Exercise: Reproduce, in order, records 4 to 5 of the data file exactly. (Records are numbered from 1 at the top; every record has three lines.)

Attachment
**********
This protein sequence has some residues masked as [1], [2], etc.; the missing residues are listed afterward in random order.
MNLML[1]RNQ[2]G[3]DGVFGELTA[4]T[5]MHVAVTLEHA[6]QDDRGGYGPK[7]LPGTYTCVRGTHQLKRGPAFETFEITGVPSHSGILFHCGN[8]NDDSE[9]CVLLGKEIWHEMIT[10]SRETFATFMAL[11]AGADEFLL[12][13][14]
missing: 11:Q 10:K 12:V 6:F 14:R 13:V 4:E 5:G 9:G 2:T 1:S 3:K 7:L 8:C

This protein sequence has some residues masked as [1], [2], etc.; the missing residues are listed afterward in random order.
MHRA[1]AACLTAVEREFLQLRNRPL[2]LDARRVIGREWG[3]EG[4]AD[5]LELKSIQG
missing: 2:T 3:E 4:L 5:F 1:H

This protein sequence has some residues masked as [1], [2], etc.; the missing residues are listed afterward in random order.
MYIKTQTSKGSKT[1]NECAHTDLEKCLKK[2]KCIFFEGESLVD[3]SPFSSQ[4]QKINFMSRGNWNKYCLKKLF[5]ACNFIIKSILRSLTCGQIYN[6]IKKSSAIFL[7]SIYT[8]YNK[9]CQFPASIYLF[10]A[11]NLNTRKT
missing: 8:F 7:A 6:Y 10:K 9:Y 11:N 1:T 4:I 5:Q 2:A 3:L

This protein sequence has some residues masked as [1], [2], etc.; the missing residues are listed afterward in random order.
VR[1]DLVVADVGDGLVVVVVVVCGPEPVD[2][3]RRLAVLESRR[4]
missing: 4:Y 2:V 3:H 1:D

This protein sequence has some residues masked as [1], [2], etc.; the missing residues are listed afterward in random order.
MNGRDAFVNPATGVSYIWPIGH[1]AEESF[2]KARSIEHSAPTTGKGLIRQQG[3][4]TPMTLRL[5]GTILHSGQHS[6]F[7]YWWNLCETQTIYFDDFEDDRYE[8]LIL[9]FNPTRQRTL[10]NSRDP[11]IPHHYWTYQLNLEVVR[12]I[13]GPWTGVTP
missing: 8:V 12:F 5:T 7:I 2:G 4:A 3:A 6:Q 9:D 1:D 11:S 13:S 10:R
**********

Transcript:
This protein sequence has some residues masked as [1], [2], etc.; the missing residues are listed afterward in random order.
VR[1]DLVVADVGDGLVVVVVVVCGPEPVD[2][3]RRLAVLESRR[4]
missing: 4:Y 2:V 3:H 1:D

This protein sequence has some residues masked as [1], [2], etc.; the missing residues are listed afterward in random order.
MNGRDAFVNPATGVSYIWPIGH[1]AEESF[2]KARSIEHSAPTTGKGLIRQQG[3][4]TPMTLRL[5]GTILHSGQHS[6]F[7]YWWNLCETQTIYFDDFEDDRYE[8]LIL[9]FNPTRQRTL[10]NSRDP[11]IPHHYWTYQLNLEVVR[12]I[13]GPWTGVTP
missing: 8:V 12:F 5:T 7:I 2:G 4:A 3:A 6:Q 9:D 1:D 11:S 13:S 10:R